A term typically used in dating, “ghosting” happens when the person you’ve been seeing stops responded to all communication with no explanation. They suddenly stop returning calls, texts, or emails. It’s as if they disappeared — hence the name.
But ghosting is not limited to failed romances. These days, the number of companies reporting candidates ghosting them is on the rise.
Of course, ghosting has been part of the job search world for a long time. In the past, companies ghosted candidates without thinking about it. A job seeker would put in many hours for interviews and preparation — and then, if the company decided the candidate wasn’t a good fit, they’d drop the candidate and move on with no explanation.
What goes around comes around it, seems. Now that the job market is improving, candidates are giving it right back to employers. Job seekers are bailing on scheduled interviews. They aren’t showing up to their scheduled first days. Some employees are even quitting without notice — just walking out the door one day and never coming back.
According to some estimates, 20-50 percent of applicants and workers are ghosting their employers. What’s a company to do? After all, the job market is tight, and companies still need to hire.
First and foremost, treat those you’re interviewing the way you want to be treated: with respect. Searching for a job is hard. It’s an emotionally painful process. If you’ve ever been without a job yourself, you know how it feels.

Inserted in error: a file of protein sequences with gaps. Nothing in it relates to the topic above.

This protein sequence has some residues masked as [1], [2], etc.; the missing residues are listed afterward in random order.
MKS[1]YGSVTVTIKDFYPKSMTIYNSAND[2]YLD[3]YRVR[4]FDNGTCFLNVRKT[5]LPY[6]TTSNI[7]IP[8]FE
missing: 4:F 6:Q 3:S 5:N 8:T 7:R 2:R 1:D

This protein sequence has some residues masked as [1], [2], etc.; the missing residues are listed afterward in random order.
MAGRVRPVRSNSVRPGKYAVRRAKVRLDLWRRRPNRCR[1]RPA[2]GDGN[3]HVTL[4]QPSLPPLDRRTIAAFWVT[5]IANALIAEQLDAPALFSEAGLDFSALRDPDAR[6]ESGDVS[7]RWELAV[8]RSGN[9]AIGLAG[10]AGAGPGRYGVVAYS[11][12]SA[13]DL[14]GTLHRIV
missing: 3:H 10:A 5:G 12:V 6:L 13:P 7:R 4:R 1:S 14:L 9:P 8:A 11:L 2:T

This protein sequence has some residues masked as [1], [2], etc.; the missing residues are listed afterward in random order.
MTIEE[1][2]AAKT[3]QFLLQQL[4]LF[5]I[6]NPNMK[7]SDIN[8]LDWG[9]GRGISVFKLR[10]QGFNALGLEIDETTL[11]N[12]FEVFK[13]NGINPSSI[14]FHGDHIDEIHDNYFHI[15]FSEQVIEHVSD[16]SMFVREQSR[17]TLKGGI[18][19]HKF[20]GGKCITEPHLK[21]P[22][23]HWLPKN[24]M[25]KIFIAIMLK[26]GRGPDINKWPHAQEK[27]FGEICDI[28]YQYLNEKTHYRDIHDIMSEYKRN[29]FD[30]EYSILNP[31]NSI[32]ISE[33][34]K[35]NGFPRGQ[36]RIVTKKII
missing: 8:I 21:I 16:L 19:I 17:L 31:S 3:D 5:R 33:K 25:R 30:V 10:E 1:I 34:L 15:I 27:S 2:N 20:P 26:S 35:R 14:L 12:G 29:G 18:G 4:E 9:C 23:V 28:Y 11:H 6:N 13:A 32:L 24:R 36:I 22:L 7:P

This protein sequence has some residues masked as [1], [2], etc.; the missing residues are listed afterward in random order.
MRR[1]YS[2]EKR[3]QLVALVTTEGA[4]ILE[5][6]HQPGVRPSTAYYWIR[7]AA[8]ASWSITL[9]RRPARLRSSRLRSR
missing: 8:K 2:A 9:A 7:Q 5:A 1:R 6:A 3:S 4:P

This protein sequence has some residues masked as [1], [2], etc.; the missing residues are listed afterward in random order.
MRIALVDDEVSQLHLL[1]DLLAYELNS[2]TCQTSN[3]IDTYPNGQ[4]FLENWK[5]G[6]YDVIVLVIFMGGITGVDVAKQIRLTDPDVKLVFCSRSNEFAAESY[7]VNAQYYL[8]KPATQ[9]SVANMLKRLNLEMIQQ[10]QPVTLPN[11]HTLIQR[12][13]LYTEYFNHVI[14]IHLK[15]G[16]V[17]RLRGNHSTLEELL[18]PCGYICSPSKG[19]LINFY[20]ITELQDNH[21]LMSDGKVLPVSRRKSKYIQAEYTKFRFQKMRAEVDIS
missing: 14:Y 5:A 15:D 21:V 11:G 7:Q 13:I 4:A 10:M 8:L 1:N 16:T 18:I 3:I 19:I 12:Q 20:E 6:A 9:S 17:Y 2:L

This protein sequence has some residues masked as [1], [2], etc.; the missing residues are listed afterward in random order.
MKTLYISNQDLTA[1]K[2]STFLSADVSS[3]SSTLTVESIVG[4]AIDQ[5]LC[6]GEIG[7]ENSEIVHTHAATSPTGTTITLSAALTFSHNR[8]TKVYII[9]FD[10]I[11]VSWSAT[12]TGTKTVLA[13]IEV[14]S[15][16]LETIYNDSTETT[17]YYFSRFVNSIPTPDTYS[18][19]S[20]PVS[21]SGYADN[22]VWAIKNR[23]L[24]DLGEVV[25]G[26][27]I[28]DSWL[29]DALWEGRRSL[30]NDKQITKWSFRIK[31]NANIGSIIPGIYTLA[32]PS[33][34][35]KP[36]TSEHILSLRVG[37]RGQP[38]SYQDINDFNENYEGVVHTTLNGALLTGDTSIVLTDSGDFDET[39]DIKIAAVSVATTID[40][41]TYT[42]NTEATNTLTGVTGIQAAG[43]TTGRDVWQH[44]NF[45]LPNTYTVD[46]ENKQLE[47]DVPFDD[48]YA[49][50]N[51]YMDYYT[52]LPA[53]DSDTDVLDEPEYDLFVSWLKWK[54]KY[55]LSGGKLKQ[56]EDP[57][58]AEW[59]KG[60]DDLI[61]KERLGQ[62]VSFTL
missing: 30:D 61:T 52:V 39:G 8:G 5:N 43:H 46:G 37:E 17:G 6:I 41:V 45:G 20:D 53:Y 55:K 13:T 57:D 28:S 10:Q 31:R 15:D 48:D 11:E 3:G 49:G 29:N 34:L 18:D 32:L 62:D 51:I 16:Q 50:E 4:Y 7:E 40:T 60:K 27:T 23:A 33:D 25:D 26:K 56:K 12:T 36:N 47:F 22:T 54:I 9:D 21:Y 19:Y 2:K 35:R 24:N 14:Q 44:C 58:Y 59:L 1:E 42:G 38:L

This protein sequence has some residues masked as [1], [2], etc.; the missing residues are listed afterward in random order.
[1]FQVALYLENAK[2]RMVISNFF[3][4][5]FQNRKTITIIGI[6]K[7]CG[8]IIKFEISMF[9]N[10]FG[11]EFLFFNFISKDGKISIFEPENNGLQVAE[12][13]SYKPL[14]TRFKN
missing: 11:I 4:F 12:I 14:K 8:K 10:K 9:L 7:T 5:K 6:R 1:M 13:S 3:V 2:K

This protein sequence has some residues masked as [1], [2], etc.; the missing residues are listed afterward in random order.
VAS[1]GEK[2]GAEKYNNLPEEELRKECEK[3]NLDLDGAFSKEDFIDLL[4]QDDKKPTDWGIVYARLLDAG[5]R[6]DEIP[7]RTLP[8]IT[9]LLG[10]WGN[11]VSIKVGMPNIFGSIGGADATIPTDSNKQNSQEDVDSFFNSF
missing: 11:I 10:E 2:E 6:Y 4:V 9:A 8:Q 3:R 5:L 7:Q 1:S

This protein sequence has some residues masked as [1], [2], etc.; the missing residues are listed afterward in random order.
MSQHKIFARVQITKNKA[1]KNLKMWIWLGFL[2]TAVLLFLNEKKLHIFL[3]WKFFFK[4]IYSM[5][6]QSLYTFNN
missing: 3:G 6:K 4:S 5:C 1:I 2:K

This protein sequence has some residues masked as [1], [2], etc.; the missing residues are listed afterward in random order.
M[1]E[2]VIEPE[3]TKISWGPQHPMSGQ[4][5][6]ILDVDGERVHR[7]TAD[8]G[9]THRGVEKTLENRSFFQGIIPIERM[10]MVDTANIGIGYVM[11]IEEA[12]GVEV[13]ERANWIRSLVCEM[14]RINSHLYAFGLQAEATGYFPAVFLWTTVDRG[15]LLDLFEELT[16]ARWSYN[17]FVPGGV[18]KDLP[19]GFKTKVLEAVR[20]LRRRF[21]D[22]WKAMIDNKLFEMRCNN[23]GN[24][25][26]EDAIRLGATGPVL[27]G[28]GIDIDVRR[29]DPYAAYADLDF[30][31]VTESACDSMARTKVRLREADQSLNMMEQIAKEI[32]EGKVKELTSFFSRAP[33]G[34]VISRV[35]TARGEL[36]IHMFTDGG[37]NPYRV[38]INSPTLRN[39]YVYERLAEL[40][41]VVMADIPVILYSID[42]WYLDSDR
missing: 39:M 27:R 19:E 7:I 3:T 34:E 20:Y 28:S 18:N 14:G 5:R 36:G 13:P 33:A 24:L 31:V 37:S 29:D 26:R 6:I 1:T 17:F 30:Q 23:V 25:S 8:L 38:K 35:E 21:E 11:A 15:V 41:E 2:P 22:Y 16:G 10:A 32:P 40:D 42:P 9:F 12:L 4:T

Be transparent. If you already have a hire in mind, don’t needlessly lead a candidate on. If you are putting the position on hold, tell them. If the candidate isn’t the right fit, let them know. If you aren’t sure when you plan to call back, be honest.
Remember: You’re building a relationship with everyone you interview. Just because they’re not a good fit for this job doesn’t mean they won’t be a fit for a job in the future. The candidate may even know someone who is a better fit — but you won’t get that referral with a negative candidate experience.
If you work to build a relationship with every candidate, even if just as a LinkedIn connection, you’ll build a company that people want to work for.
If you’re experiencing candidate ghosting, it’s time to look in the mirror. Are you running the kind of place people want to work for? How do you treat the candidates you interview?
The cutthroat approach to hiring worked when the market was tough for job seekers. Now that job seekers are back in the driver’s seat, a new game plan is required to win the best talent.
A version of this article originally appeared on Copeland Coaching.
Angela Copeland is a career coach and CEO at her firm, Copeland Coaching.